Two Britons accused of major computer hacking plots are facing prosecution on both sides of the Atlantic.
Scotland Yard and the FBI simultaneously launched separate court proceedings against alleged members of online anarchists LulzSec.
British officers said the decision to charge Ryan Mark Ackroyd, 25, of Oak Road, Mexborough, Doncaster, and a 17-year-old youth from south London was "completely unrelated" to actions in America.
Ackroyd and another Briton, Jake Davis, were named in prosecution papers in New York just hours earlier.
The FBI also accused an Irish county councillor's son of tapping into a conference call the agency had with a string of international agencies investigating an international hacking ring.
Donncha O'Cearrbhail, whose online name is palladium, faces up to 15 years jail if found guilty of recording the transatlantic briefing on investigations into the Anonymous outfit and cyber crime.
A second Irish student, Darren Martyn, 25, from Galway, with the hacker name pwnsauce, has also been named on the charge sheet published by the US Attorney's office.
The Metropolitan Police has now charged four suspects - including Davis, 18 - over the alleged hacking of websites including the UK's Serious Organised Crime Agency.
Ackroyd and the 17-year-old are accused by British prosecutors of two counts of conspiracy to "do an unauthorised act with intent to impair or with recklessness impairing of an operation of a computer", the force said.
Ackroyd will appear on bail at Westminster Magistrates' Court on March 16 while the 17-year-old will appear at West London Youth Court on March 13.
Davis, 18, and Ryan Cleary, 19, appeared in court last autumn charged with similar offences.
The American charges were laid out in court papers unsealed in federal court in New York as authorities said that a sixth person, Hector Xavier Monsegur, of New York, had already pleaded guilty.
The FBI court papers said the offence by O'Cearrbhail took place in January.
O'Cearrbhail, 19, from Birr, Co Offaly, was one of two men arrested last September after the Fine Gael website was shut down following a denial of service attack in January 2011.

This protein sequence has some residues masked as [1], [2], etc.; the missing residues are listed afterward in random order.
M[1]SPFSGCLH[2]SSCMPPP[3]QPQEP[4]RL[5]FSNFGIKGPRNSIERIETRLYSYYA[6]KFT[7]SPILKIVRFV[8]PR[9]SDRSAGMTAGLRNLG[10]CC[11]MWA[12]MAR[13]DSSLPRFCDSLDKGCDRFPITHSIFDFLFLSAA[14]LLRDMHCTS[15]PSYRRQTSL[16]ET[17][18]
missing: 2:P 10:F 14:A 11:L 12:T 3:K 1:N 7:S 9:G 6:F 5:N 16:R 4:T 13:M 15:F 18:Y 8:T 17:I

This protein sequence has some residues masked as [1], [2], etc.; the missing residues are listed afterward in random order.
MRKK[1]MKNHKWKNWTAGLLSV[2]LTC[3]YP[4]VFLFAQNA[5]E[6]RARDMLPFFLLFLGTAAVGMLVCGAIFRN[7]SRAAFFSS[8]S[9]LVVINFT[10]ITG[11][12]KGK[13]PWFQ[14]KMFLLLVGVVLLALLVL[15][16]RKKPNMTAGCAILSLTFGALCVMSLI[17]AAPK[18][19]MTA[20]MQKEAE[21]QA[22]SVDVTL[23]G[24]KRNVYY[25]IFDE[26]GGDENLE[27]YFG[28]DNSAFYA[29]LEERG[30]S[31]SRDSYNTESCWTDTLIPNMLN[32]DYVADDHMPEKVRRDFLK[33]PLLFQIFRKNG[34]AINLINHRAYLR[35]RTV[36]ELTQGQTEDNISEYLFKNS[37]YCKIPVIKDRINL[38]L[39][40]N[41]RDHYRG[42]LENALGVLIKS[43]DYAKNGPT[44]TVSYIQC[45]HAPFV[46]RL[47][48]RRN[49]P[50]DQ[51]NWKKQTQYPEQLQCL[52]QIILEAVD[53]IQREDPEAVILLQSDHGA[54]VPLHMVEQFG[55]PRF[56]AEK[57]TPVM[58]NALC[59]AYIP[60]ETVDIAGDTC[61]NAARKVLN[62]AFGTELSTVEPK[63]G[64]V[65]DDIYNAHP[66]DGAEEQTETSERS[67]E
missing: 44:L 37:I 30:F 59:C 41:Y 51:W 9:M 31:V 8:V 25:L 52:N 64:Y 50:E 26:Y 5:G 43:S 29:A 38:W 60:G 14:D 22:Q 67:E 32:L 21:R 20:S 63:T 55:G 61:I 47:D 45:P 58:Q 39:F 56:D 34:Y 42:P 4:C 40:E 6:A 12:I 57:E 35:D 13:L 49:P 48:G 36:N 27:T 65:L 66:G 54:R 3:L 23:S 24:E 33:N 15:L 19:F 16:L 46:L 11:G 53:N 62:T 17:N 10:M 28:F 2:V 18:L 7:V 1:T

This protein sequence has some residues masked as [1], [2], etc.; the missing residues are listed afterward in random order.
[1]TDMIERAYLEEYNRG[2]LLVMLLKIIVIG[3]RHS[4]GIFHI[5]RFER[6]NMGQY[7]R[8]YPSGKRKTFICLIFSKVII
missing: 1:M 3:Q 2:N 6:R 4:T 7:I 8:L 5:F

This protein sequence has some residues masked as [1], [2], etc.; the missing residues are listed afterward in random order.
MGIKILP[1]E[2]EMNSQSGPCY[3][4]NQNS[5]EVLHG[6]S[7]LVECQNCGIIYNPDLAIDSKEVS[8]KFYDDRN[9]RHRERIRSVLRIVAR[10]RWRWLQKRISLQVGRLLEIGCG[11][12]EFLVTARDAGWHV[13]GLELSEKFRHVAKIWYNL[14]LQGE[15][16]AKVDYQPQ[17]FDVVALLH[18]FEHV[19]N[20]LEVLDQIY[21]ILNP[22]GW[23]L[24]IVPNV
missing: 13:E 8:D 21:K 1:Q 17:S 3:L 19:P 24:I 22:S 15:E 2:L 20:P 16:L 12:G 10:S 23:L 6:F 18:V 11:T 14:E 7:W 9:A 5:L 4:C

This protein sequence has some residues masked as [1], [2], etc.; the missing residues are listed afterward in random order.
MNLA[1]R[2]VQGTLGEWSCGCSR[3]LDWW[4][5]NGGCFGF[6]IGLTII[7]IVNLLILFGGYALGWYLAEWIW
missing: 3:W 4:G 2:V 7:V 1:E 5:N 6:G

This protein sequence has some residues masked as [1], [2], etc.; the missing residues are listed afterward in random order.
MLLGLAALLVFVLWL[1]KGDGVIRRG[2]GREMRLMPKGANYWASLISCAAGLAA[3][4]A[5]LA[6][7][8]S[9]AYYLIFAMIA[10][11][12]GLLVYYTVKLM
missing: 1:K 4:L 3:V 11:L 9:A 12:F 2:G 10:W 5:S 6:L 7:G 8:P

Papers on the FBI website said: "Because the Garda officer had forwarded work emails to a personal account, O'Cearrbhail learned information about how to access a conference call that the Garda, the FBI, and other law enforcement agencies were planning to hold on January 17, 2012 regarding international investigations of Anonymous and other hacking groups.
"O'Cearrbhail then accessed and secretly recorded the January 17 international law enforcement conference call, and then disseminated the illegally-obtained recording to others."
The FBI papers added that Ackroyd, Davis, from Shetland, and Martyn "each are charged with two counts of computer hacking conspiracy. Each conspiracy count carries a maximum sentence of 10 years in prison".
LulzSec is a spin-off of the loosely organised hacking collective Anonymous.
The group are accused by the FBI of attacking governments and corporations in Britain and around the globe.
The charges were issued in New York after its ringleader Monsegur turned against his comrades and began working as an informant, authorities said.
Monsegur was portrayed as one of the world's most-wanted computer vandals known in the hacking underworld as "Sabu".
Authorities said he formed an elite hacking organisation last May and named it Lulz Security or LulzSec. "Lulz" is internet slang that can be interpreted as "laughs", "humour" or "amusement".
Monsegur was charged with conspiracy to engage in computer hacking, among other offences. Authorities said he pleaded guilty on August 15.
The court papers said he participated in attacks over the past few years on Visa, MasterCard and PayPal, government computers in Tunisia, Algeria, Yemeni and Zimbabwe, Fox Broadcasting, the Tribune, PBS and the US Senate.
According to the court papers, he was an "influential member of three hacking organisations - Anonymous, Internet Feds and Lulz Security - that were responsible for multiple cyber attacks on the computer systems of various businesses and governments in the United States and throughout the world".
Monsegur and others planted a fake story in retaliation for what they perceived to be unfavourable news coverage of WikiLeaks on the PBS news programme Frontline, the court papers alleged.